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Early Failures For Jim Harbaugh Not Indicative of His Potential

Harbaugh has not won big yet, but that does not mean anything.

Christian Petersen/Getty Images

Jim Harbaugh seemed like the perfect man for Michigan. He was a record-setting quarterback for the Wolverines in the 1980s. He took over a decaying deer carcass known as Stanford football and won the Orange Bowl. He took the San Francisco 49ers to the Super Bowl just two years removed from a 6-10 season. He was a winner, and Michigan badly needed one.

So, Harbaugh was the natural choice. The Wolverines were trying to clean up the mess they had made by hiring Rich Rodriguez and Brady Hoke, both of whom were fired after losing seasons. They have more or less succeeded in doing that, but the program is still third in line among itself, Michigan State and Ohio State. Harbaugh is 1-4 against those two teams, and with his third season looking like his worst on-field product yet, the #takes have naturally started to flow.

Comparisons to Butch Jones’ recent record or Brady Hoke’s first two years have made the rounds after Michigan was pantsed by Penn State, 42-13. These comparisons really come down to Harbaugh not being able to win big games so far, and that is about it. They appear to carry much more weight than they actually do. Jones and Harbaugh both being 6-5 in their last 11 games was a stat that circulated quite a bit prior to last Saturday. Of course, Butch Jones is 33-25 at Tennessee, and Harbaugh is 26-8 at Michigan.

As for the Hoke comparison, this is just coincidental numbers that mean absolutely nothing. Hoke was actually pretty successful early on at Michigan. Having a comparable record to Harbaugh is kind of funny because Hoke’s tenure is something of a punchline, but it carries little water.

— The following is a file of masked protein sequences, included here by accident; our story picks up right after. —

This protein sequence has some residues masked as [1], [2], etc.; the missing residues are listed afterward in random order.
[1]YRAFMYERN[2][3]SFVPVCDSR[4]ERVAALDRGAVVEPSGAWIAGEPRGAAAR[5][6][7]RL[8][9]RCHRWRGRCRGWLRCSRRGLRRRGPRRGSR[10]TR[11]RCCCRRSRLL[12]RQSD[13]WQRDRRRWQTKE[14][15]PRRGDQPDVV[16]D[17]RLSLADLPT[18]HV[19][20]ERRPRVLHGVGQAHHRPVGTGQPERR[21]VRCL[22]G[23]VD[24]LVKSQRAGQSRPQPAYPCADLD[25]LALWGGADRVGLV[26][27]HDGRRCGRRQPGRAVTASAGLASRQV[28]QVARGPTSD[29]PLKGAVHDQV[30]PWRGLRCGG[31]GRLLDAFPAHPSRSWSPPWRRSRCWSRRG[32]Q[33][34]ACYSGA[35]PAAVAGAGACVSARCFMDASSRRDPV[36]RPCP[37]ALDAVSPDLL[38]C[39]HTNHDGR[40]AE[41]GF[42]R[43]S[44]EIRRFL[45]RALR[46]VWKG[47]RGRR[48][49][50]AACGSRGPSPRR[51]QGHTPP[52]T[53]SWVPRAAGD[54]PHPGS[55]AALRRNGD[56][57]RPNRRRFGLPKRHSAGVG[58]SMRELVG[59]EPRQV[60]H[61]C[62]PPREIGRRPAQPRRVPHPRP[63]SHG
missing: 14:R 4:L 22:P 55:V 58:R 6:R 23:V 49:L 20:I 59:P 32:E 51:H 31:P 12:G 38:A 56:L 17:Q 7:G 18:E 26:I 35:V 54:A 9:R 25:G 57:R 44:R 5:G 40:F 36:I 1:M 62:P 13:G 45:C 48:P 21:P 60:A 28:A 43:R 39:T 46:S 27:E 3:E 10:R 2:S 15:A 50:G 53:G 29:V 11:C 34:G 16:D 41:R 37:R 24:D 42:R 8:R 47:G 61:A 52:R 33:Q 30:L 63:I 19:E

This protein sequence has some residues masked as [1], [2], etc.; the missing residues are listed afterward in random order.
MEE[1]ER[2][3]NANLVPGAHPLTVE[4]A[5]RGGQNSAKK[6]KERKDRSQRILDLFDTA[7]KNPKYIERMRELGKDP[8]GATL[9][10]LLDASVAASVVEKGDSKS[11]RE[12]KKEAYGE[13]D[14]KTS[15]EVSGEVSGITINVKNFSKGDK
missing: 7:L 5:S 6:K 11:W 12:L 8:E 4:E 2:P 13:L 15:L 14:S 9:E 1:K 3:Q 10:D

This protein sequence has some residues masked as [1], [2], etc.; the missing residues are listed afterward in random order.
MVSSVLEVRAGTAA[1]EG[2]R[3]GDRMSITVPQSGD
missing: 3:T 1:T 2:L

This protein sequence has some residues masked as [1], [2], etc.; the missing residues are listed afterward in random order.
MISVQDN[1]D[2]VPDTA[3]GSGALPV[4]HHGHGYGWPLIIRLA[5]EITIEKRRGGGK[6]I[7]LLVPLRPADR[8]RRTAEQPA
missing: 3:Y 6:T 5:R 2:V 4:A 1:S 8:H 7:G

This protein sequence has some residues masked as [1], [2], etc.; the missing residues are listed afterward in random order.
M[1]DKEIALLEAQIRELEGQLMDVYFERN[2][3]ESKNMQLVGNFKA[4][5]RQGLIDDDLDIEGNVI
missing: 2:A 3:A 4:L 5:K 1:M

These takes are what they are: fun things to tweet about to get some retweets. That is fine and good, but the idea that Harbaugh might not be able to win big at Michigan does not seem to be backed by much of anything. The job he has done so far has been decent, but Michigan football was not in a place where it was just going to be plug-and-play for a national championship.

Michigan was just 46-42 since 2008. That is downright mediocre. The five recruiting classes prior to Harbaugh’s first full class averaged out to a ranking of 22.8. That is good, but not championship-tier. Michigan had fallen to a B-rate program, and it needed to rebuild. Harbaugh had so much success early on that people kind of just assumed Michigan was instantly “back.” It really was not that way, though.

The rebuild is still going on. It just got a bit of a jump-start because Michigan had a decent amount of talent already in the program. The seasons that will really tell us what Harbaugh can do with Michigan are not the current or previous ones. 

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Early Failures For Jim Harbaugh Not Indicative of His Potential
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